||Issue No. 309||02 June 2006|
When the Truth Hurts
Interview: Rock Solid
Industrial: Eight Simple Rules for Employing My Teenage Daughter
Politics: The Johnnie Code
Energy: Fission Fantasies
History: All The Way With Clarrie O'Shea
International: Closer to Home
Economics: Taking the Fizz
Unions: Stronger Together
Review: Montezuma's Revenge
Poetry: Fair Go Gone
The Locker Room
Revealed: Beaconsfield Led AWA Charge
In an interview with Workers Online, AWU national secretary, Bill Shorten, revealed the co-operation that transfixed a nation, last month, was a relatively new phenomenon.
Beaconsfield Gold, operated by Allstate Explorations, had sung off the Minerals Council song sheet, pushing AWAs and endeavouring to remain union-free.
It wasn't until last year that a negotiating team, including rescued miner Brant Webb, nailed the first collective contract in the operation's history.
Beaconsfield entered productive life in 1998 using take-it-or-leave-it AWAs as a condition of employment.
John Howard only invented the individual non-union contracts in 1996 and it was mining companies that first embraced them as a means of de-unionising their sites.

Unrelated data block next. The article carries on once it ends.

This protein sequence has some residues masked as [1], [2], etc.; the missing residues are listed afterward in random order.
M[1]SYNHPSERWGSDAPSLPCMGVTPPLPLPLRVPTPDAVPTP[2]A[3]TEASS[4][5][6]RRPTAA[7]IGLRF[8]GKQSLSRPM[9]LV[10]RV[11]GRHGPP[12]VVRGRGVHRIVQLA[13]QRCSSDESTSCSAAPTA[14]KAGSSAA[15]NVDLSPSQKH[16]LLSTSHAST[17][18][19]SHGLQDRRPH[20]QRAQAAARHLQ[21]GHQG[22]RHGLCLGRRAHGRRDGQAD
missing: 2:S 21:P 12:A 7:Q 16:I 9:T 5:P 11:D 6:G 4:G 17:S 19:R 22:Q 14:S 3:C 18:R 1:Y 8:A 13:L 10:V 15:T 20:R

At times, Shorten said, the management-union relationship at Beaconsfield had been "aggressively antagonistic".
"By about 2001, there were all sort of promises being made and men started to join the union," he said.
"It took about three years of our Tasmanian branch, led by Ian Wakefield, turning up in the snow and bad weather and speaking to the blokes.
"Even then, we had to fight in the Industrial Relations Commission to try and get the company to talk to us."
Shorten said it hadn't been until last month's rescue operation was underway that some members of the management team began to change their tunes.
More than 30 underground miners wore Your Rights At Work insignia to last week's reception at federal parliament.
Webb took to the stage wearing an AWU delegate's pin.
Before the reception, miners signed the Beaconsfield declaration, thanking the public for its support and urging the Prime Minister to lift his ban on union occupational health and safety training.
|Search All Issues | Latest Issue | Previous Issues | Print Latest Issue|